Some selected responses to bin Laden's tape which caught my eye this morning. There's an English translation up at al-Jazeera's English site, but I should warn people that it's not a very good one and seems exceedingly truncated compared to the Arabic transcript. There actually hasn't been a ton of significant commentary on bin Laden - the Dahab bombing and Palestinian intramural struggles seem to have captured the news agenda (along with Jordan's unveiling of its evidence against Hamas, which I hope to have time to write about this afternoon). Neither al-Quds al-Arabi nor al-Hayat had any commentaries on it today, while al-Sharq al-Awsat had a couple.
For Tareq al-Homayed, editor of the Saudi-owned and anti-Islamist newspaper al-Sharq al-Awsat, the most dangerous and important part of bin Laden's speech was "the incitement against Arab thinkers and liberal writers", particularly Saudis. That's understandable, I think. Al-Homayed argues that what's new in the speech is the explicit targeting of liberal writers and media, with "liberal" defined as everyone who is not on al-Qaeda's side. He mentions that the Saudi government has found a "blacklist" of targeted Saudi writers - I actually found such a blacklist circulating on a jihadi chatroom under the name "Secret File of the Unclean Media" and blogged about it a long time ago, but didn't link to it for reasons which should be obvious. Al-Homayed takes the threat against intellectuals seriously, pointing back to assaults against secular intellectuals in Egpyt from Farag Fouda to Naguib Mahfouz.
Mishari Zaydi, one of the best writers on Islamist politics right now, titles his commentary on the speech "Osama the African." He compares bin Laden to a character in a novel by Amin Maalouf, as Osama travels from Jiddah to Riyadh, Khartoum to Kabul, never seeking the truth or caring about where he lives but only caring about trying to change the world. For Zaydi, the intervention in the Darfur crisis is the most significant novelty in bin Laden's tape. Zaydi hears echoes of earlier positions taken by Egypt's Muslim Brothers towards the Sudan in bin Laden's intervention. He also points to the wild inconsistency in bin Laden's stance towards Hamas - after Zawahiri condemned any participation in elections, now bin Laden denounces the international "blockade" of Hamas even though it won elections and represents the will of the people. Skimming over bin Laden's list of concerns - the cartoons, Hamas, liberal writers, etc - Zaydi concludes that it confirms what many people have said: that al-Qaeda will pick up anything it finds in its path which it thinks can up the temperature and suit its agenda. In a fascinating juxtaposition, Zaydi contrasts a recent interview with Hassan Turabi where he repeated how the Darfur conflict could be "solved in one session" with bin Laden's clear desire to escalate the conflict in order to open a new front for Islamic identity wars and confrontations. Zaydi sees an important development in the different paths taken by bin Laden and Turabi in recent years, and challenges bin Laden - who, Zaydi says, clearly follows the Arab press - to respond to Turabi's recent fatwas and stances in order to clarify and sharpen those differences. (If you're interested in Turabi, you should also check out Abd al-Wahhab al-Affendi's fascinating al-Quds al-Arabi piece on Turabi's recent politics.) There's a lot more in Zaydi's highly recommended piece.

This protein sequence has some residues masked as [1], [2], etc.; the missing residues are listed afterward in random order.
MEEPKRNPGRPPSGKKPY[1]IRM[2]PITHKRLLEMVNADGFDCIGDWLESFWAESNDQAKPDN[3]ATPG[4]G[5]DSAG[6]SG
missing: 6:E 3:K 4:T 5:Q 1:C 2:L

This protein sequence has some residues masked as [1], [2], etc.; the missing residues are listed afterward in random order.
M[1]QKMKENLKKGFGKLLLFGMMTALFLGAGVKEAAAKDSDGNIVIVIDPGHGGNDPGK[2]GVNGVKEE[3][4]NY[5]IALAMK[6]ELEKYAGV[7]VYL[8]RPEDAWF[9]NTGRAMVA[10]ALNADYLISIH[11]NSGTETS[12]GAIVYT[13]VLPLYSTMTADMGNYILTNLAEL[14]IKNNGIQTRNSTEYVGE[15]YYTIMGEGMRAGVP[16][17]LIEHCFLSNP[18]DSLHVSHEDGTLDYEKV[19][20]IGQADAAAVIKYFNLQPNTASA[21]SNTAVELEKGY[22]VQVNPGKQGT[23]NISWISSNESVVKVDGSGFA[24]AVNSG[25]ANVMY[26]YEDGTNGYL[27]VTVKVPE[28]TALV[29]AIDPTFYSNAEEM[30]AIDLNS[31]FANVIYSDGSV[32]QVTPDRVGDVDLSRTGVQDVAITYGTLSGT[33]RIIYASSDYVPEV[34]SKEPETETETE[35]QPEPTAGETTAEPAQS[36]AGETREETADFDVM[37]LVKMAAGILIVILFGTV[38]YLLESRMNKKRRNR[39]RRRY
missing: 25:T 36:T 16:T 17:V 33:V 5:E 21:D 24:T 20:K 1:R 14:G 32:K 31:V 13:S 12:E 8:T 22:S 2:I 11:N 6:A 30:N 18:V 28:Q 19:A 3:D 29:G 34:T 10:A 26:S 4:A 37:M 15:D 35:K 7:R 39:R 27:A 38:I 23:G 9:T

If I find any more, I'll tack them on to this post later.